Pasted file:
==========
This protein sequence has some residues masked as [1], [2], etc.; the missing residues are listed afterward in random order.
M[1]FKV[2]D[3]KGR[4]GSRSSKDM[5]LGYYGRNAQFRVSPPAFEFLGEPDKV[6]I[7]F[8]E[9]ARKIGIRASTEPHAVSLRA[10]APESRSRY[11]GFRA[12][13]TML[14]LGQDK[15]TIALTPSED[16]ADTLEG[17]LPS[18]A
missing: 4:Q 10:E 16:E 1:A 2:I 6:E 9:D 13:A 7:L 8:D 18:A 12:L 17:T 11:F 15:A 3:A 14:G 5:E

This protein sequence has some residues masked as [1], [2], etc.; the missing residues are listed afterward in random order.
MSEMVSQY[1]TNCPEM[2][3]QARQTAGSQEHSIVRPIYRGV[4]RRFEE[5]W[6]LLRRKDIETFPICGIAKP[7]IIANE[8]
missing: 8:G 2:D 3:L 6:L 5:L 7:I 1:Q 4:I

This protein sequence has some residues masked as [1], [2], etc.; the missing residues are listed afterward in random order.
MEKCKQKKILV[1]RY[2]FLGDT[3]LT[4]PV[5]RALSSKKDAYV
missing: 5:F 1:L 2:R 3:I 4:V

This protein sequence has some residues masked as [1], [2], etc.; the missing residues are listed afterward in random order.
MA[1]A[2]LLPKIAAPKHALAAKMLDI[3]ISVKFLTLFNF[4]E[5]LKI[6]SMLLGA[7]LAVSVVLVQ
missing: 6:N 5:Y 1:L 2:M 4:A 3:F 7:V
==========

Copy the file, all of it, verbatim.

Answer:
This protein sequence has some residues masked as [1], [2], etc.; the missing residues are listed afterward in random order.
M[1]FKV[2]D[3]KGR[4]GSRSSKDM[5]LGYYGRNAQFRVSPPAFEFLGEPDKV[6]I[7]F[8]E[9]ARKIGIRASTEPHAVSLRA[10]APESRSRY[11]GFRA[12][13]TML[14]LGQDK[15]TIALTPSED[16]ADTLEG[17]LPS[18]A
missing: 4:Q 10:E 16:E 1:A 2:I 6:E 9:D 13:A 7:L 8:D 18:A 12:L 17:T 11:F 15:A 3:A 14:G 5:E

This protein sequence has some residues masked as [1], [2], etc.; the missing residues are listed afterward in random order.
MSEMVSQY[1]TNCPEM[2][3]QARQTAGSQEHSIVRPIYRGV[4]RRFEE[5]W[6]LLRRKDIETFPICGIAKP[7]IIANE[8]
missing: 8:G 2:D 3:L 6:L 5:L 7:I 1:Q 4:I

This protein sequence has some residues masked as [1], [2], etc.; the missing residues are listed afterward in random order.
MEKCKQKKILV[1]RY[2]FLGDT[3]LT[4]PV[5]RALSSKKDAYV
missing: 5:F 1:L 2:R 3:I 4:V

This protein sequence has some residues masked as [1], [2], etc.; the missing residues are listed afterward in random order.
MA[1]A[2]LLPKIAAPKHALAAKMLDI[3]ISVKFLTLFNF[4]E[5]LKI[6]SMLLGA[7]LAVSVVLVQ
missing: 6:N 5:Y 1:L 2:M 4:A 3:F 7:V